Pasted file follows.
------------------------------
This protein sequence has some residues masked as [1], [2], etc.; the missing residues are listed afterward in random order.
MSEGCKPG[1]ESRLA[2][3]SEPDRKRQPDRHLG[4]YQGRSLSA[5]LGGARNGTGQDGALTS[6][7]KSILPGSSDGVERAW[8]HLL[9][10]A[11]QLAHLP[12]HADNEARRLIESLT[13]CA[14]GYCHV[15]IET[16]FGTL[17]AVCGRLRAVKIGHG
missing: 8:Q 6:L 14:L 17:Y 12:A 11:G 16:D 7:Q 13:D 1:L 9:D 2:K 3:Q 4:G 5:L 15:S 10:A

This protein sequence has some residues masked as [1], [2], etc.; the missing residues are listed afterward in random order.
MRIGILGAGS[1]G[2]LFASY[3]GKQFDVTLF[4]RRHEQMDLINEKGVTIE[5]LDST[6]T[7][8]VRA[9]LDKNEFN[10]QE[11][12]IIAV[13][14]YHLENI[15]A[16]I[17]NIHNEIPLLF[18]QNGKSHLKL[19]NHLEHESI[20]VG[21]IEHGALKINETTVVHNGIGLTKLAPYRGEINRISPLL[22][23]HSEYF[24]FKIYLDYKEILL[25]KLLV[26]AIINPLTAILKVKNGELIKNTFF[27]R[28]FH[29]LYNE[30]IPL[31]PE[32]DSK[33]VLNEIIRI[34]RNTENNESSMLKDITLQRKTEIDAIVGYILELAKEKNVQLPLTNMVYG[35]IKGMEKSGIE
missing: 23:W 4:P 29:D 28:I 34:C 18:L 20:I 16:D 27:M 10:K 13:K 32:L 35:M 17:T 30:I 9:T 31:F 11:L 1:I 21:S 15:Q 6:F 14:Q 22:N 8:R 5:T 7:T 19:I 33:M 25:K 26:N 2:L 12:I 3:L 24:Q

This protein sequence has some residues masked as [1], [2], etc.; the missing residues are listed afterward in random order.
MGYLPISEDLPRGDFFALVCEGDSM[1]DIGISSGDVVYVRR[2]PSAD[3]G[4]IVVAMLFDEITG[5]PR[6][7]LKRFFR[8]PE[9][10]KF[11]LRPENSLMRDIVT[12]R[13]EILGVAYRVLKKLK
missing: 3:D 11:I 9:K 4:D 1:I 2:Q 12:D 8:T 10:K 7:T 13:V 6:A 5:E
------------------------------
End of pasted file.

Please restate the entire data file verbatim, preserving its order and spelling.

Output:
This protein sequence has some residues masked as [1], [2], etc.; the missing residues are listed afterward in random order.
MSEGCKPG[1]ESRLA[2][3]SEPDRKRQPDRHLG[4]YQGRSLSA[5]LGGARNGTGQDGALTS[6][7]KSILPGSSDGVERAW[8]HLL[9][10]A[11]QLAHLP[12]HADNEARRLIESLT[13]CA[14]GYCHV[15]IET[16]FGTL[17]AVCGRLRAVKIGHG
missing: 8:Q 6:L 14:L 17:Y 12:A 11:G 16:D 7:Q 13:D 1:L 9:D 2:K 3:Q 4:G 5:L 15:S 10:A

This protein sequence has some residues masked as [1], [2], etc.; the missing residues are listed afterward in random order.
MRIGILGAGS[1]G[2]LFASY[3]GKQFDVTLF[4]RRHEQMDLINEKGVTIE[5]LDST[6]T[7][8]VRA[9]LDKNEFN[10]QE[11][12]IIAV[13][14]YHLENI[15]A[16]I[17]NIHNEIPLLF[18]QNGKSHLKL[19]NHLEHESI[20]VG[21]IEHGALKINETTVVHNGIGLTKLAPYRGEINRISPLL[22][23]HSEYF[24]FKIYLDYKEILL[25]KLLV[26]AIINPLTAILKVKNGELIKNTFF[27]R[28]FH[29]LYNE[30]IPL[31]PE[32]DSK[33]VLNEIIRI[34]RNTENNESSMLKDITLQRKTEIDAIVGYILELAKEKNVQLPLTNMVYG[35]IKGMEKSGIE
missing: 23:W 4:P 29:D 28:I 34:C 18:L 20:I 16:D 27:M 10:K 13:K 32:L 35:M 17:T 30:I 9:T 31:F 11:L 1:I 21:S 15:Q 6:F 14:Q 22:N 8:R 5:T 7:T 19:I 33:M 25:K 26:N 2:L 12:I 3:L 24:Q

This protein sequence has some residues masked as [1], [2], etc.; the missing residues are listed afterward in random order.
MGYLPISEDLPRGDFFALVCEGDSM[1]DIGISSGDVVYVRR[2]PSAD[3]G[4]IVVAMLFDEITG[5]PR[6][7]LKRFFR[8]PE[9][10]KF[11]LRPENSLMRDIVT[12]R[13]EILGVAYRVLKKLK
missing: 3:D 11:I 9:K 4:D 1:I 2:Q 12:D 8:T 10:K 7:T 13:V 6:A 5:E